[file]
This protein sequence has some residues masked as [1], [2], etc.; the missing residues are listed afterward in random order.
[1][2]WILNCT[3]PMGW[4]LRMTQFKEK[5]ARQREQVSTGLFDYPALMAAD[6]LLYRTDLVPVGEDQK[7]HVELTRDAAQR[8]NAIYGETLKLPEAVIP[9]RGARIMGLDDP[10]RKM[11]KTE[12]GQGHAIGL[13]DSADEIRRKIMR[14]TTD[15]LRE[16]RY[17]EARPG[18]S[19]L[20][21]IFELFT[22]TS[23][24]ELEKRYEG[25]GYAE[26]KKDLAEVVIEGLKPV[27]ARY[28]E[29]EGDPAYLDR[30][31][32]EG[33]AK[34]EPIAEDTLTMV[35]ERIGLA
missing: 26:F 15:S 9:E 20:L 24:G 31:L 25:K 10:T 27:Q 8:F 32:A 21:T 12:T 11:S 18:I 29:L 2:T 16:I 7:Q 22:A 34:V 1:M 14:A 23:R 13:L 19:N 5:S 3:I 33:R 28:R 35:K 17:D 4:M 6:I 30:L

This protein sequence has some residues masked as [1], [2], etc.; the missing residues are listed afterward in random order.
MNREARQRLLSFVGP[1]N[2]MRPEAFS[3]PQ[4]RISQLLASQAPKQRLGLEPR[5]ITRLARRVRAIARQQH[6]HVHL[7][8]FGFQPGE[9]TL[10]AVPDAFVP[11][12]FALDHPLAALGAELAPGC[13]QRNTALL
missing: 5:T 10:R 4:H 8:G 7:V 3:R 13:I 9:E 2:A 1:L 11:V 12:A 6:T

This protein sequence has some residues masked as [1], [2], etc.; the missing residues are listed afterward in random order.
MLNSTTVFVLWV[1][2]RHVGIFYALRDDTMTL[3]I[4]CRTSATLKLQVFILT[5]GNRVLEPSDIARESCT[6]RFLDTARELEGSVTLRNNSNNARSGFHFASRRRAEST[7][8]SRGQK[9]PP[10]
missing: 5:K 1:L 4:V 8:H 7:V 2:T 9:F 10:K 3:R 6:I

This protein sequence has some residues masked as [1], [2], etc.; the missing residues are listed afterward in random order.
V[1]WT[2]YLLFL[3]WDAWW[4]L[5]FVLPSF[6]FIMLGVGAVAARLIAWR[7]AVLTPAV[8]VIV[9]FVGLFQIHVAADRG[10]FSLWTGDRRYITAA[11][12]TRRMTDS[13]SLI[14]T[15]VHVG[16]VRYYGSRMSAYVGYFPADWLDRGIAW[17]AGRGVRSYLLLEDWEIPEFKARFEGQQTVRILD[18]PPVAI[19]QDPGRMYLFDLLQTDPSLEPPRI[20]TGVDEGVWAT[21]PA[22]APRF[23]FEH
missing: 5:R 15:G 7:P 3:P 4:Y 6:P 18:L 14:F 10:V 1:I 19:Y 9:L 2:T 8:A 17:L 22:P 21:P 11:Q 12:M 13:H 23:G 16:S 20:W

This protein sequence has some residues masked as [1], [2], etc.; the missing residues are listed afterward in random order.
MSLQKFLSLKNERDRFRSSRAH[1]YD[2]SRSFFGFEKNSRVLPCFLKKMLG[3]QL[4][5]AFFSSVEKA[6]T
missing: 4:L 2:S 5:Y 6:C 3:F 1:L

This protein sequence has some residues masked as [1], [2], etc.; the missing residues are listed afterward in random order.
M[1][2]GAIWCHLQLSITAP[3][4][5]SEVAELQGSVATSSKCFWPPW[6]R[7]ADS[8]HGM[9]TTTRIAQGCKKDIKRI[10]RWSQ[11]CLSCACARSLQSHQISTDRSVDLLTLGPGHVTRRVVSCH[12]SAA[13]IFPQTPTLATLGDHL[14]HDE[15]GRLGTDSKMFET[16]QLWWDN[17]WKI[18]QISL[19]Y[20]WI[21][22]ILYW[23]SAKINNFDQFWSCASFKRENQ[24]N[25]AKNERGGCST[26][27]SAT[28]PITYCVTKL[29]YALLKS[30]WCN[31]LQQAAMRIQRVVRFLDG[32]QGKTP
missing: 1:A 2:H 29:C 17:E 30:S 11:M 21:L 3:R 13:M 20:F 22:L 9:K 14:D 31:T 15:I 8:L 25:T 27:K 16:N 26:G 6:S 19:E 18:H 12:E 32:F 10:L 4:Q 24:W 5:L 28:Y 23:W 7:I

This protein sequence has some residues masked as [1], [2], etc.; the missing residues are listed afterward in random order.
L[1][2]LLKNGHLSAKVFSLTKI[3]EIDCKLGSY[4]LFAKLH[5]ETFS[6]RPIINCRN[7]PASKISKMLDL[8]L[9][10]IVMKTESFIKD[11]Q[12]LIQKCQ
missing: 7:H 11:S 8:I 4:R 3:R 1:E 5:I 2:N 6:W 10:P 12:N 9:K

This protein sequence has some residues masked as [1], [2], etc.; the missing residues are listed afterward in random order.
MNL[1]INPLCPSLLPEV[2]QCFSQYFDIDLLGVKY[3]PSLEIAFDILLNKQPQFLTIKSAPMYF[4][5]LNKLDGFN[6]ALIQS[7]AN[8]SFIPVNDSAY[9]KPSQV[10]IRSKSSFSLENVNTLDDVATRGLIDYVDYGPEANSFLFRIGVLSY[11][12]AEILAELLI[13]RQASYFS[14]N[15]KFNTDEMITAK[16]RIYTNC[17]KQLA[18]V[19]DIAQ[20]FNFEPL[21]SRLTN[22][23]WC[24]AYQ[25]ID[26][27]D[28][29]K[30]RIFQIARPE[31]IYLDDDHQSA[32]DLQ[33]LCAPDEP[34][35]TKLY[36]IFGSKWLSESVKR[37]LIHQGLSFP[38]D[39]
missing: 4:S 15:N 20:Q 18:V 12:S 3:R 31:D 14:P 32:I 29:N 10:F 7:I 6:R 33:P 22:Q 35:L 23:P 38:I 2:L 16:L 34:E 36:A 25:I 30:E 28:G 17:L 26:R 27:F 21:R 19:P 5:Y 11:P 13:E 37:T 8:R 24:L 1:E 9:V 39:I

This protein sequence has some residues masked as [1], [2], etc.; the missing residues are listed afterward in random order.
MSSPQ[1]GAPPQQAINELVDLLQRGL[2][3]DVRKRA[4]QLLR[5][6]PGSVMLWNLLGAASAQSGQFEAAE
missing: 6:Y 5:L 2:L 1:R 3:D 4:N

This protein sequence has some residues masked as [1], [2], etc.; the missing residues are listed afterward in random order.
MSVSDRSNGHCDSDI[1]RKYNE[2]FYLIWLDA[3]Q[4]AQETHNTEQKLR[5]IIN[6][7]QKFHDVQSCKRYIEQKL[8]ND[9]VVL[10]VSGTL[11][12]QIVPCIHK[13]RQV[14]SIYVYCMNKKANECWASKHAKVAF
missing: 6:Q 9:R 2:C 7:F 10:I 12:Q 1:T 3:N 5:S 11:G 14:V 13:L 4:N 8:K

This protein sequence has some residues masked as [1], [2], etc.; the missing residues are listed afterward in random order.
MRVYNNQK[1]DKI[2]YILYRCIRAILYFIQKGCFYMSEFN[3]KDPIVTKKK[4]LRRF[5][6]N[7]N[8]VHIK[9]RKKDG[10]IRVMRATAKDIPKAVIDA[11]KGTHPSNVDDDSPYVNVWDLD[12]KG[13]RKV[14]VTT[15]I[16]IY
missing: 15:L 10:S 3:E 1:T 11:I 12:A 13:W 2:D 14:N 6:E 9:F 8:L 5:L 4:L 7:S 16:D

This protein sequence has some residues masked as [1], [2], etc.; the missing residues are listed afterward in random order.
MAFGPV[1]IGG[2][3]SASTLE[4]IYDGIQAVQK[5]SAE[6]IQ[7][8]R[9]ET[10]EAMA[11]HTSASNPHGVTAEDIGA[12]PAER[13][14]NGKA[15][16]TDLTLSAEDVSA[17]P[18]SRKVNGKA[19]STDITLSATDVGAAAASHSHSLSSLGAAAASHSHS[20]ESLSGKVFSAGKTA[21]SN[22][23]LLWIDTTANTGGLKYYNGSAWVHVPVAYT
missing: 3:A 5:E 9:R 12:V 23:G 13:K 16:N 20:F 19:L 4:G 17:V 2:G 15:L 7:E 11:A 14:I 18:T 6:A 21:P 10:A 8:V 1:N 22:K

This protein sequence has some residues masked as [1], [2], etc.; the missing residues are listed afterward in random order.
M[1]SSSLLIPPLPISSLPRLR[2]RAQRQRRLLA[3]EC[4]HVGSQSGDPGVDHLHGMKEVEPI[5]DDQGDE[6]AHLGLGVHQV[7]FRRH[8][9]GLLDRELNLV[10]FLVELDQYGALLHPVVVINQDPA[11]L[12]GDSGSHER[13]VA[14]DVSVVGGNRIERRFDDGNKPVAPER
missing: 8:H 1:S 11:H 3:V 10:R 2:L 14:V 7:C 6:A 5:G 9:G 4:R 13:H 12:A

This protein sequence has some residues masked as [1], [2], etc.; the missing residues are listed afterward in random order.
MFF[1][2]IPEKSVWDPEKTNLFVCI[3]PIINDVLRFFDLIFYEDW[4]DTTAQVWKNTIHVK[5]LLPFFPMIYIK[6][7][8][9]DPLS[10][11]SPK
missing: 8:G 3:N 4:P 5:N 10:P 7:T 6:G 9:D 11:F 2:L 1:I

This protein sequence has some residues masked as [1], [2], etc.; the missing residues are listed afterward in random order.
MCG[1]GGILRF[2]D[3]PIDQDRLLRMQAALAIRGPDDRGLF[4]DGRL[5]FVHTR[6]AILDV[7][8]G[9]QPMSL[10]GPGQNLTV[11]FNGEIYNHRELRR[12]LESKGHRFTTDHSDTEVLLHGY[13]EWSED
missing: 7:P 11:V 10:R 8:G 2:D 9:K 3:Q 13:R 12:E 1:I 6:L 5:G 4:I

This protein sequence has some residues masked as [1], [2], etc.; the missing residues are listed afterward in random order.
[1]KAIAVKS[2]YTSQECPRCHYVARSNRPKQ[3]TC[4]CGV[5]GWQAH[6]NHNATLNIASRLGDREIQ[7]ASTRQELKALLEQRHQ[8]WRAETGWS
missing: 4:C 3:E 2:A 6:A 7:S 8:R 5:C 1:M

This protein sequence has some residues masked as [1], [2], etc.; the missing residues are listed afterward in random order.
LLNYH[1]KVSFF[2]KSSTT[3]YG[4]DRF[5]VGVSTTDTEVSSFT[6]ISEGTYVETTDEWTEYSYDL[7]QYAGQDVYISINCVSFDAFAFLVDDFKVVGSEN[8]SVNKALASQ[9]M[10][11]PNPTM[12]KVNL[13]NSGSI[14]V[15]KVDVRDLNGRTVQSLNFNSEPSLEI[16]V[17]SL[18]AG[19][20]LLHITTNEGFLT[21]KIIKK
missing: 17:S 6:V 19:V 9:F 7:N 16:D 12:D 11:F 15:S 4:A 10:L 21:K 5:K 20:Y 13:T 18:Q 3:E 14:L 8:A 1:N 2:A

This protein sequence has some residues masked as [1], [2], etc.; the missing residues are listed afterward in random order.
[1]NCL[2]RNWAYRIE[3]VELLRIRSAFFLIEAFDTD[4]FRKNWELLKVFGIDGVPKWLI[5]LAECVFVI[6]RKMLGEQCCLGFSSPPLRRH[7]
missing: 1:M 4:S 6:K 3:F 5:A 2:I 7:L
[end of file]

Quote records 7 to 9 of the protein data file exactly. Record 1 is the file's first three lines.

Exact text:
This protein sequence has some residues masked as [1], [2], etc.; the missing residues are listed afterward in random order.
L[1][2]LLKNGHLSAKVFSLTKI[3]EIDCKLGSY[4]LFAKLH[5]ETFS[6]RPIINCRN[7]PASKISKMLDL[8]L[9][10]IVMKTESFIKD[11]Q[12]LIQKCQ
missing: 7:H 11:S 8:I 4:R 3:R 1:E 5:I 2:N 6:W 10:P 12:N 9:K

This protein sequence has some residues masked as [1], [2], etc.; the missing residues are listed afterward in random order.
MNL[1]INPLCPSLLPEV[2]QCFSQYFDIDLLGVKY[3]PSLEIAFDILLNKQPQFLTIKSAPMYF[4][5]LNKLDGFN[6]ALIQS[7]AN[8]SFIPVNDSAY[9]KPSQV[10]IRSKSSFSLENVNTLDDVATRGLIDYVDYGPEANSFLFRIGVLSY[11][12]AEILAELLI[13]RQASYFS[14]N[15]KFNTDEMITAK[16]RIYTNC[17]KQLA[18]V[19]DIAQ[20]FNFEPL[21]SRLTN[22][23]WC[24]AYQ[25]ID[26][27]D[28][29]K[30]RIFQIARPE[31]IYLDDDHQSA[32]DLQ[33]LCAPDEP[34][35]TKLY[36]IFGSKWLSESVKR[37]LIHQGLSFP[38]D[39]
missing: 4:S 15:N 20:Q 18:V 12:S 3:R 31:D 14:P 32:I 29:N 10:F 7:I 6:R 33:P 22:Q 35:L 23:P 38:I 2:L 16:L 34:E 36:A 25:I 30:E 28:G 17:L 26:R 27:F 21:R 19:P 5:Y 11:P 13:E 37:T 8:R 24:L 1:E 9:V 39:I

This protein sequence has some residues masked as [1], [2], etc.; the missing residues are listed afterward in random order.
MSSPQ[1]GAPPQQAINELVDLLQRGL[2][3]DVRKRA[4]QLLR[5][6]PGSVMLWNLLGAASAQSGQFEAAE
missing: 6:Y 5:L 2:L 1:R 3:D 4:N